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Using genetics to identify kidney cancers most at risk

​​​​​​​​​For persona​lized medicine, it is essential to identify cancer patients who are most at risk in order to offer them appropriate treatment. Researchers at IRIG have demonstrated the prognostic potential of type VII collagen expression using data from kidney tumor samples.

Published on 19 June 2023

Sometimes diagnosed at​​​ an advanced stage, cancer can progress, spread to distant organs (metastasis) and/or reappear after treatment. Assessing patients' chances of survival would therefore help clinicians to improve disease management. Researchers at IRIG investigated the prognostic potential of each gene to identify new biomarkers for predicting patient survival in clear cell renal cell carcinoma, the seventh most common type of cancer in the Western world. Their research revealed that increased expression of the COL7A1 gene, encoding a specific form of collagen, correlates with the advancement of this cancer and therefore with the risk of death (Figure A). Moreover, this high expression also makes it possible to identifiy patients most at risk among patients of the same stage, such as stage II (generally with a good prognosis) (Figure B). This new method of survival assessment is complementary to, and more precise than some of the methods (such as the stage) used today in the clinic. Since the COL7A1 biomarker is robust, it can be applied to patients of different genetic/ethnic origins or who have undergone different therapies.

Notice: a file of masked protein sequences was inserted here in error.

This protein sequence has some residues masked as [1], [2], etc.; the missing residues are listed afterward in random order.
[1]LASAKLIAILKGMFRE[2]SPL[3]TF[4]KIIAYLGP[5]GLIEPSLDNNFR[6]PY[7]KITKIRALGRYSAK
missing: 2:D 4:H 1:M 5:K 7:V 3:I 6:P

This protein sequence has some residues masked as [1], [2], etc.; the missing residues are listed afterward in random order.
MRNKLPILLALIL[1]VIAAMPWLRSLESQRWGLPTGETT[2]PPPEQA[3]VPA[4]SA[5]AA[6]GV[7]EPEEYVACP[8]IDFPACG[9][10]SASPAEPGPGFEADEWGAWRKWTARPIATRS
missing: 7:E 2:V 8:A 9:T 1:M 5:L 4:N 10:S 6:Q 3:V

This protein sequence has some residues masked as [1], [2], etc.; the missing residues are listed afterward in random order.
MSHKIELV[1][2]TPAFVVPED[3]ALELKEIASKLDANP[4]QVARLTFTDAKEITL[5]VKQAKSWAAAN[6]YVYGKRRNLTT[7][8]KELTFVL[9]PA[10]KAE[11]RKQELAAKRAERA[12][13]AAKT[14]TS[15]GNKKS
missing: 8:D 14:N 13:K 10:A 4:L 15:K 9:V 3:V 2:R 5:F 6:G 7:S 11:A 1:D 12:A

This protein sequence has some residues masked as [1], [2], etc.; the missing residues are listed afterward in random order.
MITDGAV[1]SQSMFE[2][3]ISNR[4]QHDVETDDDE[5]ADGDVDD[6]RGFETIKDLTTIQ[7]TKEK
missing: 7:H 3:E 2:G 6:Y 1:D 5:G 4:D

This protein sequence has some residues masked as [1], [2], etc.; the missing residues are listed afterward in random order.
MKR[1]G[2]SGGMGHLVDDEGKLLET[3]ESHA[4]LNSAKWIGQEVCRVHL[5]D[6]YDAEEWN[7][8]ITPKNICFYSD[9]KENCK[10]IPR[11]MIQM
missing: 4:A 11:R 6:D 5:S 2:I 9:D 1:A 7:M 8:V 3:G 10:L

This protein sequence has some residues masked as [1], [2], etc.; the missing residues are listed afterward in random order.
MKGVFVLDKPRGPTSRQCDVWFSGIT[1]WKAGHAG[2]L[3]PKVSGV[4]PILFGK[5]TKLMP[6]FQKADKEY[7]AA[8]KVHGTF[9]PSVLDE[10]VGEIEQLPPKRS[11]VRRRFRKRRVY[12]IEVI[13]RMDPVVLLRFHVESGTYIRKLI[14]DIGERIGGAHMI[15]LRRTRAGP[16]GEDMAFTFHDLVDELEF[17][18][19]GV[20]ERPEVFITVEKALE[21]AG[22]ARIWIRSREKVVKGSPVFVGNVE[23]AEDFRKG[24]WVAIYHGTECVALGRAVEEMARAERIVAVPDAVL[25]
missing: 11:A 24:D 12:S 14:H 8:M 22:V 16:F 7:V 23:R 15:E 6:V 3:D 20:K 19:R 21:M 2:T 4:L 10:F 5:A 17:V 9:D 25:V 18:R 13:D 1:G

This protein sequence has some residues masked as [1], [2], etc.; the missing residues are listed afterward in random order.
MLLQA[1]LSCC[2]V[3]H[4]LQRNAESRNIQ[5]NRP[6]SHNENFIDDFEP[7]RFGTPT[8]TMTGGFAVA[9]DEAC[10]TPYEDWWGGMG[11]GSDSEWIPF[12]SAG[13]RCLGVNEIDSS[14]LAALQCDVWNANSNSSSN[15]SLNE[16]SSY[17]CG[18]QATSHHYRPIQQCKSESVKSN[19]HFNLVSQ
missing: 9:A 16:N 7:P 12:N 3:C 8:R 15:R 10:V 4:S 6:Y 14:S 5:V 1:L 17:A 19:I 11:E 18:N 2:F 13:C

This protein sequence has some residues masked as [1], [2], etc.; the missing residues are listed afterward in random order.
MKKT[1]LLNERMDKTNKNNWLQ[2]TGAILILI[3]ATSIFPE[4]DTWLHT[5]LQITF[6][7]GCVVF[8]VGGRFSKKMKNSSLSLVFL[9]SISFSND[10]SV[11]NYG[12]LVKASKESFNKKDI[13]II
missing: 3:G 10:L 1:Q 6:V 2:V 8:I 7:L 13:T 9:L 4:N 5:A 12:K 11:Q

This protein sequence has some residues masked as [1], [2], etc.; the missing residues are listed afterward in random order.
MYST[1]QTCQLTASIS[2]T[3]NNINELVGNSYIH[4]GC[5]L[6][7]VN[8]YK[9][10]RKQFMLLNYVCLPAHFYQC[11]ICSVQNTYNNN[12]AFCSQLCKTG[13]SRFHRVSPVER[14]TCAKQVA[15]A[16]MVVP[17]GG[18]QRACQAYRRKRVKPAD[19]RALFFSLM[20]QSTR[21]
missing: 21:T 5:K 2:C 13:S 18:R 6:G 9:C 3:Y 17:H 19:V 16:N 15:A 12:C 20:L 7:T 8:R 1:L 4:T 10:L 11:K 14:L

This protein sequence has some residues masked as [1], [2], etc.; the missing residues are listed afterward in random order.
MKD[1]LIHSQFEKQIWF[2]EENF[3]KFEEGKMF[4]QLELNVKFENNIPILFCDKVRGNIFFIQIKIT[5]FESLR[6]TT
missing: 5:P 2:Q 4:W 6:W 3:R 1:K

Preliminary experiments on cultured kidney cancer cells have led researchers to hypothesize that this correlation with risk is causal: COL7A1 may play a role in cancer cell migration, a key step in the development of metastasis in patients (Figure C). Furthermore, the presence of COL7A1 is also correlated with high expression of genes involved in important molecular mechanisms of carcinogenesis: cell division, inflammatory response and epithelial-mesenchymal transition.
In conclusion, researchers at IRIG have developed a method for identifying kidney cancer patients most at risk, with the aim of improving their management. To further improve predictions, researchers are currently using artificial intelligence (AI) methods, using the expression of several genes. In the longer term, if COL7A1's role in cancer cell migration/invasion is confirmed, it could be a therapeutic target to reduce the onset of metastasis.

​​ Figure A.
Probability of survival for kidney cancer patients as a function of time after surgery. In green, the 60% of patients with low COL7A1 expression in the tumor - these patients have the best chance of survival (over 10 years for more than half of the patients). In blue, 24% of patients with medium COL7A1 expression have an intermediate chance of survival (over 5 years for half of the patients). In red, 16% of patients with high COL7A1 expression have a reduced chance of survival (less than 2.5 years for half of the patients).
Figure B. Identical to Figure A, but restricted to stage II patients (early stage). These patients are not considered "at risk" using current methods. Measurement of COL7A1 expression identifies the 15 patients (out of 57) most at risk.
Figure C. In vitro cell migration experiment. After removing the cells from the center of the petri dish (clear vertical zone or wound, i.e. devoid of cells, at time T = 0h), cells expressing a high level of COL7A1 (top) migrate faster: in 12h, they have "filled in" the wound, which is not the case for cells with low COL7A1 expression.

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